The UK Government is at it Again

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You would have thought the smack across the knuckles delivered by the public over their attempt to hide MP's expenses from scrutiny would be enough for the UK government's ministers, but oh no, they're up to their old tricks:

Hidden in the new Coroners and Justice Bill [2] is one clause (cl.152) amending the Data Protection Act. It would allow ministers to make 'Information Sharing Orders', that can alter any Act of Parliament and cancel all rules of confidentiality in order to use information obtained for one purpose to be used for another.

This single clause is as grave a threat to privacy as the entire ID Scheme. Combine it with the index to your life formed by the planned National Identity Register [3] and everything recorded about you anywhere could be accessible to any official body.

The Database State is now a direct threat not a theory.

Quite apart from the powers in the Identity Cards Act, if Information Sharing Orders come to pass, they could (for example) immediately be used to suck up material such as tax records or electoral registers to build an early version of the National Identity Register. But the powers apply to any information, not just official information. They would permit data trafficking between government agencies and private companies - your medical records are firmly in their sights - and even with foreign governments.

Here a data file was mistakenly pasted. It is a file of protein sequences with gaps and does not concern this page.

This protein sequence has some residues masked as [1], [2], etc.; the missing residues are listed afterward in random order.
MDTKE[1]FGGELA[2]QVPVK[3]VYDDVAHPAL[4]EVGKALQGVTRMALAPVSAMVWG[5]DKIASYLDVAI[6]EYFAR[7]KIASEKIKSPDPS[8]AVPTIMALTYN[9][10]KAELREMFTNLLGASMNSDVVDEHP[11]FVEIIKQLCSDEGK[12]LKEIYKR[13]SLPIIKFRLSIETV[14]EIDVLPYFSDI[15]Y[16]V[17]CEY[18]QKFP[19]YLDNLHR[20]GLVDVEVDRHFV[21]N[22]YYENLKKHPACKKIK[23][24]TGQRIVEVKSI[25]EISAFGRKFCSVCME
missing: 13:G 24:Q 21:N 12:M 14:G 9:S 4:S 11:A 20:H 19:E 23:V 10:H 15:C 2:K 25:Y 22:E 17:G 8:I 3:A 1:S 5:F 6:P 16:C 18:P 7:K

The only hope we have is to repeat the success we had (at least temporarily) with the MPs' expenses: kick up enough fuss that MPs start asking questions, forcing the Government to back down. You know what to do: use the ever-wonderful WriteToThem. Here's what I've just sent off:

I have just learned about clause 152 in the new Coroners and Justice Bill. This would allow ministers to make 'Information Sharing Orders', that can alter any Act of Parliament and cancel all rules of confidentiality in order to use information obtained for one purpose to be used for another.

It seems extraordinary to me that such a huge change in the relationship between the state and the citizen should be made in this way. This is no minor tweaking of the legislation, but a massive change of direction that will impact the privacy of everyone in your constituency and, indeed, in this country.

I therefore urge you to vote against this clause in its present form so that and open debate about what this would do to democracy in this country is vital. I am grateful that you were against keeping MPs' expense out of public scrutiny, and would hope that you will also vote against this present move.

Time is of the essence, so please don't delay.